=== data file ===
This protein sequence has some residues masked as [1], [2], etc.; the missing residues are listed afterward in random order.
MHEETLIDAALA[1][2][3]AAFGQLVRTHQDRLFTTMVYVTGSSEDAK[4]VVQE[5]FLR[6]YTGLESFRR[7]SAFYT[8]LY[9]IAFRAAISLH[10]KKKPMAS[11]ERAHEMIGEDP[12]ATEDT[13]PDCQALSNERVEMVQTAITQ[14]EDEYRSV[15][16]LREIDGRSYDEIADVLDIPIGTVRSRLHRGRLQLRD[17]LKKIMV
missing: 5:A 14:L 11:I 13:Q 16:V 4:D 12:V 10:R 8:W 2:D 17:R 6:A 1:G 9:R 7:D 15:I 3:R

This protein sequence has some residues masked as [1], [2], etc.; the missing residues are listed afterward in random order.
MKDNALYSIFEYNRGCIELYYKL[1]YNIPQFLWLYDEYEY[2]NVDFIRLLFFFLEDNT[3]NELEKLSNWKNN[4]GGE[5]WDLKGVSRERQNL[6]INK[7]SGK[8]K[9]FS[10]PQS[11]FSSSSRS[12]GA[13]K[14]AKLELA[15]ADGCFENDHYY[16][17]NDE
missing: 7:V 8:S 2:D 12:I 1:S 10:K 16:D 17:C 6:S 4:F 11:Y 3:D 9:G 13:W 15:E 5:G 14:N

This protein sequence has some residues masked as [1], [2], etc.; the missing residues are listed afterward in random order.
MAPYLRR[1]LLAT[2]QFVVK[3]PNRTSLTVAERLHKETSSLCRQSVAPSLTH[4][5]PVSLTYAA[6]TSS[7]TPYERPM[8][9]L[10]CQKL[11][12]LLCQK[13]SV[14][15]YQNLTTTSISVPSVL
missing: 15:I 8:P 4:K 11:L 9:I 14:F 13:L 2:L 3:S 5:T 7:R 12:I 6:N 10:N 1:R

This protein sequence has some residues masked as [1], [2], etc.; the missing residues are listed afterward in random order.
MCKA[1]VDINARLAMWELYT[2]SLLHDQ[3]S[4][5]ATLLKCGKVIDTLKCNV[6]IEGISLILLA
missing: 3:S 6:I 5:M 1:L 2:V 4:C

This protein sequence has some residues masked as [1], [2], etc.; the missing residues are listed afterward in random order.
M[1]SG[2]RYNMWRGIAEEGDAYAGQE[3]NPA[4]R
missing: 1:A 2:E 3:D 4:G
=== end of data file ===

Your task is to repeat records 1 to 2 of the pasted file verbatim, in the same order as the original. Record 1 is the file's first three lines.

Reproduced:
This protein sequence has some residues masked as [1], [2], etc.; the missing residues are listed afterward in random order.
MHEETLIDAALA[1][2][3]AAFGQLVRTHQDRLFTTMVYVTGSSEDAK[4]VVQE[5]FLR[6]YTGLESFRR[7]SAFYT[8]LY[9]IAFRAAISLH[10]KKKPMAS[11]ERAHEMIGEDP[12]ATEDT[13]PDCQALSNERVEMVQTAITQ[14]EDEYRSV[15][16]LREIDGRSYDEIADVLDIPIGTVRSRLHRGRLQLRD[17]LKKIMV
missing: 5:A 14:L 11:I 13:Q 16:V 4:D 12:V 10:R 8:W 2:D 17:R 6:A 1:G 9:R 7:D 15:I 3:R

This protein sequence has some residues masked as [1], [2], etc.; the missing residues are listed afterward in random order.
MKDNALYSIFEYNRGCIELYYKL[1]YNIPQFLWLYDEYEY[2]NVDFIRLLFFFLEDNT[3]NELEKLSNWKNN[4]GGE[5]WDLKGVSRERQNL[6]INK[7]SGK[8]K[9]FS[10]PQS[11]FSSSSRS[12]GA[13]K[14]AKLELA[15]ADGCFENDHYY[16][17]NDE
missing: 7:V 8:S 2:D 12:I 1:S 10:K 16:D 17:C 6:S 4:F 11:Y 3:D 9:G 13:W 15:E 5:G 14:N